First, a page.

Pittsburgh Penguins center Sidney Crosby (87) battles for the puck against Washington Capitals goalie Braden Holtby (70) during the third period of an NHL hockey game, Friday, Nov. 10, 2017, in Washington. Capitals defenseman Brooks Orpik (44) looks on. (AP Photo/Nick Wass)
Remember that time when the Capitals’ Barry Trotz started the playoffs with Philipp Grubauer in net instead of Braden Holtby?
Sure, it was only four games ago, but if 2018 is to be the year that Alex Ovechkin and the Capitals finally make it past the second round of the NHL playoffs, that’s going to be a great trivia question some day.
That’s because Holtby will prove to be the key to any postseason success the Capitals will have over the next few weeks.
The Capitals haven’t lost since Holtby returned as the starter in Game 3, sweeping the Blue Jackets in four straight and clinching with a 6-3 win in Game 6 Monday in Ohio.
Holby wasn’t “shut-down” good in the series. After surrendering just two goals in Game 3 and one in Game 4, Columbus managed to score three in each of the next two. But Holtby was good enough.
“He was outstanding for us,” Trotz told reporters. “You look at Braden, his body of work in the four games was tremendous. I thought he made huge saves at important times in the game, in every game, the last four. You’re gonna sometimes let some bad goals in or some goals you think you might have. But when you needed to have that big save at a key moment, we were able to do that.”
Holtby, 28, the 2016 Vezina Trophy winner as the best NHL goaltender, has always been good enough in the first round.
With Holtby in net, the Capitals have won five of their last six opening rounds, losing only to the New York Rangers in 2013, when Holtby had a Game 7 meltdown and lost 5-0. We know he can get the Capitals past a first-round opponent.
What happened in the first round against Columbus is what we’ve come to expect from Holtby. It’s his track record.
What we don’t know is if he can get Washington past the second round. In four tries, Holtby has failed to close the door.
He gets a chance to change that in this second round against the Pittsburgh Penguins. He gets a chance to do something he has never done before — something that, for that matter, no Capitals goaltender has done since Olie Kolzig in 1998.
There is no shortage of reasons why Washington has failed to advance past the second round — Ovechkin’s indifference and sometimes invisibility, the coach’s failure to make series adjustments, the team’s lack of toughness, on and on.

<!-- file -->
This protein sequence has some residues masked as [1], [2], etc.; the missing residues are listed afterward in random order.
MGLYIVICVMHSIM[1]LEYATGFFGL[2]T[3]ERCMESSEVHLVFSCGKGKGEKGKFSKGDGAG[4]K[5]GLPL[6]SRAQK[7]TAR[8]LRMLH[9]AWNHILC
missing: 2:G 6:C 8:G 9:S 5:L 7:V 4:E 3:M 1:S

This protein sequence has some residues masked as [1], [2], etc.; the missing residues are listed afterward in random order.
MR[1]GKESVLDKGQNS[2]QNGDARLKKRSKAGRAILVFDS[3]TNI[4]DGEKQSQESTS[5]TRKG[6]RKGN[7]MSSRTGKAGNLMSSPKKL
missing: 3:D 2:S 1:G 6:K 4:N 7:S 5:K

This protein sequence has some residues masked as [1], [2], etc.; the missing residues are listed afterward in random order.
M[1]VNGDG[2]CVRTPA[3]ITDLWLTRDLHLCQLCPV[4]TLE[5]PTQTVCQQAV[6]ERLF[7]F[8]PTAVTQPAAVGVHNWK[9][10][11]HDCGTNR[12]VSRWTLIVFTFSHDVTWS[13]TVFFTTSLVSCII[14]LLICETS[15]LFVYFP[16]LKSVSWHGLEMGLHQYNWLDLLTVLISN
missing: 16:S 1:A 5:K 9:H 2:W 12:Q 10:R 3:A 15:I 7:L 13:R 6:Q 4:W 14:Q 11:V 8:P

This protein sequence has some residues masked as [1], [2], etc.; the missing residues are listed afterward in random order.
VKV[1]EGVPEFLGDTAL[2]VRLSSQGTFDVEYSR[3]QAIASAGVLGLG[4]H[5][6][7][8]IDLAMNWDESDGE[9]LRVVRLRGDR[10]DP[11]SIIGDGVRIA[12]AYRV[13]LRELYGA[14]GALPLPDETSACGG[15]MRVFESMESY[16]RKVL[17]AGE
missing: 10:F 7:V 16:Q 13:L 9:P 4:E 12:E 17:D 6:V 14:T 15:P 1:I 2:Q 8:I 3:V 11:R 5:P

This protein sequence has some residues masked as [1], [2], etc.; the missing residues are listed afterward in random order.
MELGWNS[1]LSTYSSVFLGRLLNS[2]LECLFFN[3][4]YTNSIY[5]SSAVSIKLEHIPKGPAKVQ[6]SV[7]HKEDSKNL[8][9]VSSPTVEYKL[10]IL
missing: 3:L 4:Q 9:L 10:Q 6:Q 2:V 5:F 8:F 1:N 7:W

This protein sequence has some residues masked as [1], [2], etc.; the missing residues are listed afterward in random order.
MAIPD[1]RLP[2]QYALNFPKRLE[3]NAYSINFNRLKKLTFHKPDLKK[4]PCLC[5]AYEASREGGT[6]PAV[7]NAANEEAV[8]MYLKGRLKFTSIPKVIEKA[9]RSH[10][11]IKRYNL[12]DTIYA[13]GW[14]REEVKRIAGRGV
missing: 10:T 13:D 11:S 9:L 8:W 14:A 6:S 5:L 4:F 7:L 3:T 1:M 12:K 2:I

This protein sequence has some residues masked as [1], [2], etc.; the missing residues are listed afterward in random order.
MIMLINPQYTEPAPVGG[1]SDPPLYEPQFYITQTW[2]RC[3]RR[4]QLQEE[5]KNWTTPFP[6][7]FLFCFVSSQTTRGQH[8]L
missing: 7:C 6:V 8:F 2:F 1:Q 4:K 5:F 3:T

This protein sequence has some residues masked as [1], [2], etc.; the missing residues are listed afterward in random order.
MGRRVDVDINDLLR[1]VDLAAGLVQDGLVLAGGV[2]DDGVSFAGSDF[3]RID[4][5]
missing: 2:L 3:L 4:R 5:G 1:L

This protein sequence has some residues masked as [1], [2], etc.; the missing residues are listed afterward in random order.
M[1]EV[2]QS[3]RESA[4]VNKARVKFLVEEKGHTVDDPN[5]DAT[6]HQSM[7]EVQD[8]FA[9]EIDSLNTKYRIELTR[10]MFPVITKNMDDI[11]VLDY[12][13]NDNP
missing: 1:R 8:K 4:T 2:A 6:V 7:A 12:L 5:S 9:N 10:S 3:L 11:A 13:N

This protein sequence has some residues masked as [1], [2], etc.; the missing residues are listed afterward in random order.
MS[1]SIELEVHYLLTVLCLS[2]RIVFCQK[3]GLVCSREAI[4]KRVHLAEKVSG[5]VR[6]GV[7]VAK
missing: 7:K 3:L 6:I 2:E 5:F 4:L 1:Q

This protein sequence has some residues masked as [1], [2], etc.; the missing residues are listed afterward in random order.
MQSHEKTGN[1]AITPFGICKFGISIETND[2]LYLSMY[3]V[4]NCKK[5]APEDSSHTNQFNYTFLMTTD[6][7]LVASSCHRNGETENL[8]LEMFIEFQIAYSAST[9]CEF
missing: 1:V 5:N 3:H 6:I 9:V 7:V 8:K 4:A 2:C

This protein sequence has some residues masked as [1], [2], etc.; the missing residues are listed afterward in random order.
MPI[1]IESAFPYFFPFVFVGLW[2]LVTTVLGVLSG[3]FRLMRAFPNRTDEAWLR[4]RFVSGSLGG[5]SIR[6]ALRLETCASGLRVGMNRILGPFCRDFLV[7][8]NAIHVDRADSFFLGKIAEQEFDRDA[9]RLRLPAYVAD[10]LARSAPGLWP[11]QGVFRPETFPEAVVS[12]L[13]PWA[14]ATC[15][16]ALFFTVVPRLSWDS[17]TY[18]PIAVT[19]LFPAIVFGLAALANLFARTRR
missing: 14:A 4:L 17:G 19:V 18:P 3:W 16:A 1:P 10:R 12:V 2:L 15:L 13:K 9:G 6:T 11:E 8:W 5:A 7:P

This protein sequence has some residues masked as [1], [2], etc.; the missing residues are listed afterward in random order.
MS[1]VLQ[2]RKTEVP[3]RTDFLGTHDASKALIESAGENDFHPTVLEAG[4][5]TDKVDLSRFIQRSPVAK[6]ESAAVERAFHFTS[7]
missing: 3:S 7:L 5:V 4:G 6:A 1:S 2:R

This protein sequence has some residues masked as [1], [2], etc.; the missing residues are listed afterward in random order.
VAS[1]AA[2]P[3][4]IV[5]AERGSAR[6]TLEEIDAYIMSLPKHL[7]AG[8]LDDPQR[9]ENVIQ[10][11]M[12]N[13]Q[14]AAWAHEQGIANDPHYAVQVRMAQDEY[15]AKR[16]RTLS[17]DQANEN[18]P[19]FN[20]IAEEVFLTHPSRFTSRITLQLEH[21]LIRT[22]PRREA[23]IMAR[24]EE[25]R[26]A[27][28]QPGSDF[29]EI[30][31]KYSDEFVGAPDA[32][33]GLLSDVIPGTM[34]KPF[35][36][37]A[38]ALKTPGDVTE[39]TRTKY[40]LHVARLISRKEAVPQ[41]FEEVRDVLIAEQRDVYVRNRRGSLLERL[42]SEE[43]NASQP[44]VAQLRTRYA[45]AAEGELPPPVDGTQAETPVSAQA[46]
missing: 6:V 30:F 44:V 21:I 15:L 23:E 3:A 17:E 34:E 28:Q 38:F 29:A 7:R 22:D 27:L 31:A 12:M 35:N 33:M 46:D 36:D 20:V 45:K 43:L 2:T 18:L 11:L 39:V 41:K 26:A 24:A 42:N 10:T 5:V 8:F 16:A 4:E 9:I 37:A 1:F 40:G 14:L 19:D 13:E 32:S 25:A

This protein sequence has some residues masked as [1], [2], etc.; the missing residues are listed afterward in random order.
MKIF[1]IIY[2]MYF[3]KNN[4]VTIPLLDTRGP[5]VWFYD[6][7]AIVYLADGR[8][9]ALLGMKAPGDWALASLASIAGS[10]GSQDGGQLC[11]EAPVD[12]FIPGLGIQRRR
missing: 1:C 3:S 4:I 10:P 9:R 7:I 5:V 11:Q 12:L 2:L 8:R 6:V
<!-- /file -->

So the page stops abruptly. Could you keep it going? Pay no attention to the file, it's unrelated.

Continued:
Ovechkin appears to have come to the conclusion that fair or not, his legacy is going affected by his team’s playoffs successes and failures. Trotz talked about conversations he had with Ovechkin at the end of the season, when Ovechkin was trying to reach 50 goals.
“I talked to Ovi about this a few games back,” Trotz said. “He said, ‘I don’t think I’m going to get to 50. But the most important thing is that we’re ready for the playoffs.’ That’s really good on him … we talked about individual goals and team goals and right now he wants the team goal.”
He keeps scoring three-foot backhanded goals like he did Monday night against Columbus, Ovechkin will have done his part.
And you could argue the team showed a sense of toughness coming back in this series against the Blue Jackets. I know Washington was the better squad, but the Blue Jackets were a good, tough team that would have given anyone a strong test. The Capitals didn’t play like a team struggling under the fear of losing. In those four games, for the most part, Washington played like the team in control.
That, of course, all could have been left on the ice in Columbus.
The Penguins have control of the Capitals before they even start Game 1.
Pittsburgh has won nine of their 10 playoff series matchups, and all five of the Penguins Stanley Cups have been won by rolling over the Capitals at some point in the postseason, including the past two seasons against Holtby. The Penguins don’t particularly care who Washington has in net. They’ve beaten all of them.
The one man who could control all of that is Holtby. It is what is often asked of goaltenders in the playoffs — to go beyond what they’ve accomplished, to change history, to do something that they haven’t done before.
We’ve seen Holtby do what he did against Columbus.
Against Pittsburgh, the Capitals need their veteran goalie to show the hockey world something transcendent. A performance that will make Grubauer’s two starts at the beginning of this postseason a hockey footnote — the answer to an obscure trivia question.
⦁ Thom Loverro hosts his weekly podcast “Cigars & Curveballs” Wednesdays available on iTunes, Google Play and the reVolver podcast network.